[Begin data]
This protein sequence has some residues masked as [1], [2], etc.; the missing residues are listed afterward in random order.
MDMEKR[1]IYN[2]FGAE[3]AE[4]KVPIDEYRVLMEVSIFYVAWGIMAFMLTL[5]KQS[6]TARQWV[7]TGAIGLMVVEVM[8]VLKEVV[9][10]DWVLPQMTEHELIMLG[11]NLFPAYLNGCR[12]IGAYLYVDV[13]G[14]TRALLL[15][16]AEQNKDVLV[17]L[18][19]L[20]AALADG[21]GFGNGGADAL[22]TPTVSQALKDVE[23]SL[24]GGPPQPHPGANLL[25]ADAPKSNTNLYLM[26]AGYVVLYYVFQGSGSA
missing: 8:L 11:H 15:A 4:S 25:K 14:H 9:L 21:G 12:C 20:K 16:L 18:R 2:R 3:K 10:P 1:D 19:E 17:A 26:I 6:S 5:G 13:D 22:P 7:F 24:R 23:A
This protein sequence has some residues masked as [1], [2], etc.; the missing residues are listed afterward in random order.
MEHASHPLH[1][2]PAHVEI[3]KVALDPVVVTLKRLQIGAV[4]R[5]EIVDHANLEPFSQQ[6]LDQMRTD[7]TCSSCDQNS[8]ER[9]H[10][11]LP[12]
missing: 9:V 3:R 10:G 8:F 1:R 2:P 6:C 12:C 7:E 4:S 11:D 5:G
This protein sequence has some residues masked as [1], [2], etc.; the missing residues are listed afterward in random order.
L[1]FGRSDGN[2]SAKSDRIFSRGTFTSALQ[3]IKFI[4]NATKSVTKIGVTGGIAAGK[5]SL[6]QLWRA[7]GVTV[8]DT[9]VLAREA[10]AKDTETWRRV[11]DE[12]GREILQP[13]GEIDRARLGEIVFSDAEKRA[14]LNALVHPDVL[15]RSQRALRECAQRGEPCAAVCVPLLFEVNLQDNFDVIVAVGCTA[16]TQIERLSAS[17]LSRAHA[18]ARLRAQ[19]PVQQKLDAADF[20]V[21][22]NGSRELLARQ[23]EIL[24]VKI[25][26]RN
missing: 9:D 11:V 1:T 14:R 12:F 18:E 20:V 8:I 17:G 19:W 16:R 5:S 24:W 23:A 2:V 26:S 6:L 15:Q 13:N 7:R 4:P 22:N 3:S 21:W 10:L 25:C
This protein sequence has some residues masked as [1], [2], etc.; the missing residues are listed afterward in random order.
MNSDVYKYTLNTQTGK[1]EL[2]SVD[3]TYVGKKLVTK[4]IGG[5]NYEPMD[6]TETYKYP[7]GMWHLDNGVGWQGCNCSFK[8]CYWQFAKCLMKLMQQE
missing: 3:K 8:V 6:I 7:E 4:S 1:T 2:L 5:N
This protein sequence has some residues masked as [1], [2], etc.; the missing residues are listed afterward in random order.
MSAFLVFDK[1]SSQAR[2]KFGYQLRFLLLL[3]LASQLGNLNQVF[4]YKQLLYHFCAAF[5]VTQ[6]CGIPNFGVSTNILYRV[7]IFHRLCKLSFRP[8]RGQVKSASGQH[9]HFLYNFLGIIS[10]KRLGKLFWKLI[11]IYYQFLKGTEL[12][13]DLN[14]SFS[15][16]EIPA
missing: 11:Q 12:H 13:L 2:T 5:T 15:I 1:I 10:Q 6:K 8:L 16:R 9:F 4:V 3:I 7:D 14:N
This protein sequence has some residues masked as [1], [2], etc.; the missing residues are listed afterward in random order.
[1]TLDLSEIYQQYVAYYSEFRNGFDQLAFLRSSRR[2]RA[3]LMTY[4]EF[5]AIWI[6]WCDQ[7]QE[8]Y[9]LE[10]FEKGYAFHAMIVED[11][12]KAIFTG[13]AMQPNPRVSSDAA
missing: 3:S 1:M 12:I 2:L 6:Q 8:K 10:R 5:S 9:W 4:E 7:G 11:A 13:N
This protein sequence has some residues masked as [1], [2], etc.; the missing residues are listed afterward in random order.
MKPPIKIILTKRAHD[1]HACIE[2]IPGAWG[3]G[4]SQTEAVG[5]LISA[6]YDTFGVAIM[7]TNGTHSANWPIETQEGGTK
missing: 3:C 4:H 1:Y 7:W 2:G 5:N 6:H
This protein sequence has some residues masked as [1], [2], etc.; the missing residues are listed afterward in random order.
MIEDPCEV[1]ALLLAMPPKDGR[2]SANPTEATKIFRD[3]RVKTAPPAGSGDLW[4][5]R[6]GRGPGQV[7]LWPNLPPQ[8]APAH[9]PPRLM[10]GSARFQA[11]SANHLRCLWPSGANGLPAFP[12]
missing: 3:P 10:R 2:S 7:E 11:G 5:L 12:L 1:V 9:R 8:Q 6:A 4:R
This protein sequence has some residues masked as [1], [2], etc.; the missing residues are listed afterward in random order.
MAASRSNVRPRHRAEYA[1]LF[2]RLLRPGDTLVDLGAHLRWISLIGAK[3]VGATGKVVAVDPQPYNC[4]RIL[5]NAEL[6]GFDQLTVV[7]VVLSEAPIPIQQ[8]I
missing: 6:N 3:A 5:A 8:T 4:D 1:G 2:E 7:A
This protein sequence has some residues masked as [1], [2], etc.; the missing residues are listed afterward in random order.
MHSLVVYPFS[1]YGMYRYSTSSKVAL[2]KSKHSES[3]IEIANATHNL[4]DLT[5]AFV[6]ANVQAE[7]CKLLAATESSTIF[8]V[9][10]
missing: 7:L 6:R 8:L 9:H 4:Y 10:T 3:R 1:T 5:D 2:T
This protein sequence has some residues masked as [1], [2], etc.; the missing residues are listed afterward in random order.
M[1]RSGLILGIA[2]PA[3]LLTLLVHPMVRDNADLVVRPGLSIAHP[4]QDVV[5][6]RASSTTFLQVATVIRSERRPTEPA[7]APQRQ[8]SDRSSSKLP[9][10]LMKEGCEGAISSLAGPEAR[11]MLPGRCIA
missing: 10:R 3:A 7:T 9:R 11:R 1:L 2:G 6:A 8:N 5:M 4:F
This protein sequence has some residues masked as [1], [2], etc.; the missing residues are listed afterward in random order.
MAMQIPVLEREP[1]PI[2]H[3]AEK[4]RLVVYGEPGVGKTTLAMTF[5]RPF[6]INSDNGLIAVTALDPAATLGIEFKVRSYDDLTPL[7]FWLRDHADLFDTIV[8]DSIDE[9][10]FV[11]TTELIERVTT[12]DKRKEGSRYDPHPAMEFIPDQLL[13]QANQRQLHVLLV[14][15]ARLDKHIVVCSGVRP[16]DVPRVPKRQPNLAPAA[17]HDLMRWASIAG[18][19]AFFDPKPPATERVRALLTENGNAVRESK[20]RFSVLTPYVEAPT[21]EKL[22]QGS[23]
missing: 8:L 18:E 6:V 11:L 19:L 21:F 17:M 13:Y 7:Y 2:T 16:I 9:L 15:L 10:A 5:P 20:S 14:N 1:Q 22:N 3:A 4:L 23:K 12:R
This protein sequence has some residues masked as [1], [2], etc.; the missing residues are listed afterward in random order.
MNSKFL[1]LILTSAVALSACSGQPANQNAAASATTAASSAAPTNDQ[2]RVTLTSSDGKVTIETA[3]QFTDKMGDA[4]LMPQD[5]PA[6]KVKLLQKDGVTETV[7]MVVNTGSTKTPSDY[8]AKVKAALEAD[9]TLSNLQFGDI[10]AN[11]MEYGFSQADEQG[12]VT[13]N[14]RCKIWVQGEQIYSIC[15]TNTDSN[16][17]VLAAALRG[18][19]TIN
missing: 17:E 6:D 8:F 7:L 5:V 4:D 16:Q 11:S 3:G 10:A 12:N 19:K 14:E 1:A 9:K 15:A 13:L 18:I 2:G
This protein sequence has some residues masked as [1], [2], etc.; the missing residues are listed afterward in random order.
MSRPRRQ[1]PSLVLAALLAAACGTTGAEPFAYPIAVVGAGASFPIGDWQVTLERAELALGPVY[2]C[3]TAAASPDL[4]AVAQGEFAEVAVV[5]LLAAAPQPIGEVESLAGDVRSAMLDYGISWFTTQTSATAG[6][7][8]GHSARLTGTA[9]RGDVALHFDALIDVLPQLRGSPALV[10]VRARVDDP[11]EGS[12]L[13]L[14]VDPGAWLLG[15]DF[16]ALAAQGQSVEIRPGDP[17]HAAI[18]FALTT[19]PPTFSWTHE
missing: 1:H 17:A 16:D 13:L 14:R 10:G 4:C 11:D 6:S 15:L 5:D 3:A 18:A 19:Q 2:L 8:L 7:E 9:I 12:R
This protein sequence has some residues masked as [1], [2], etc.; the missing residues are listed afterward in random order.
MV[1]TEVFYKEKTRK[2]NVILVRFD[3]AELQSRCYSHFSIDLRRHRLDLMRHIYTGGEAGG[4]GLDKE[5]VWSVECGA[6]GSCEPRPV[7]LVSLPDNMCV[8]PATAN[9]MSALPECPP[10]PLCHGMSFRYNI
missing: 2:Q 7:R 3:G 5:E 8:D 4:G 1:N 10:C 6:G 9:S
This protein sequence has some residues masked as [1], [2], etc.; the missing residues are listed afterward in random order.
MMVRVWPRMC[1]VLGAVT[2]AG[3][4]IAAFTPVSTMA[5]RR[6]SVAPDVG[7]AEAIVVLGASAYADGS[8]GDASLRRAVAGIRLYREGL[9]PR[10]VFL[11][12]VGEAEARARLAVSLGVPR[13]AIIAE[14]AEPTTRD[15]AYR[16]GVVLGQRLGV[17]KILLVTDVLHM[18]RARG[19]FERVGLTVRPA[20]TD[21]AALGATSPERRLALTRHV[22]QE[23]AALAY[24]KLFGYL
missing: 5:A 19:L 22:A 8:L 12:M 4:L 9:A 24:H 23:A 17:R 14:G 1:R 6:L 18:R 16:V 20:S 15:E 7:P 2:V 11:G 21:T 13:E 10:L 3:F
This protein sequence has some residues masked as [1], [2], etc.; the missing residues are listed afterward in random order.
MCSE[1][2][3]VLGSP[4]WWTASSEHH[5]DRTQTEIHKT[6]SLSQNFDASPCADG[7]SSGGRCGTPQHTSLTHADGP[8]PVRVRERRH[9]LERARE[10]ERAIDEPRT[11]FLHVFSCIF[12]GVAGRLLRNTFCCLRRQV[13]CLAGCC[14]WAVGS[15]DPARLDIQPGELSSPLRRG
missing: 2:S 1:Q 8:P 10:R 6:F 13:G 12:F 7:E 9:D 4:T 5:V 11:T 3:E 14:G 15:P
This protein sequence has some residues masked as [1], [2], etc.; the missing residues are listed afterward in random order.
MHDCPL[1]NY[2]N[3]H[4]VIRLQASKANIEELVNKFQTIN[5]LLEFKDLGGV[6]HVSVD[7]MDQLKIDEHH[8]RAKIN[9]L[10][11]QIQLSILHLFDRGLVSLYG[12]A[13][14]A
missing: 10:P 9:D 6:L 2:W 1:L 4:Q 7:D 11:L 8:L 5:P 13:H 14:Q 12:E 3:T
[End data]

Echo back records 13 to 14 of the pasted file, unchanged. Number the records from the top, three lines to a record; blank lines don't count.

This protein sequence has some residues masked as [1], [2], etc.; the missing residues are listed afterward in random order.
MNSKFL[1]LILTSAVALSACSGQPANQNAAASATTAASSAAPTNDQ[2]RVTLTSSDGKVTIETA[3]QFTDKMGDA[4]LMPQD[5]PA[6]KVKLLQKDGVTETV[7]MVVNTGSTKTPSDY[8]AKVKAALEAD[9]TLSNLQFGDI[10]AN[11]MEYGFSQADEQG[12]VT[13]N[14]RCKIWVQGEQIYSIC[15]TNTDSN[16][17]VLAAALRG[18][19]TIN
missing: 17:E 6:D 8:F 7:L 5:V 4:D 16:Q 11:S 3:G 10:A 12:N 19:K 14:E 1:A 9:K 15:A 13:L 18:I 2:G
This protein sequence has some residues masked as [1], [2], etc.; the missing residues are listed afterward in random order.
MSRPRRQ[1]PSLVLAALLAAACGTTGAEPFAYPIAVVGAGASFPIGDWQVTLERAELALGPVY[2]C[3]TAAASPDL[4]AVAQGEFAEVAVV[5]LLAAAPQPIGEVESLAGDVRSAMLDYGISWFTTQTSATAG[6][7][8]GHSARLTGTA[9]RGDVALHFDALIDVLPQLRGSPALV[10]VRARVDDP[11]EGS[12]L[13]L[14]VDPGAWLLG[15]DF[16]ALAAQGQSVEIRPGDP[17]HAAI[18]FALTT[19]PPTFSWTHE
missing: 1:H 17:A 16:D 13:L 14:R 10:G 4:C 11:D 6:S 15:L 5:D 3:A 18:A 19:Q 2:L 8:L 7:E 9:I 12:R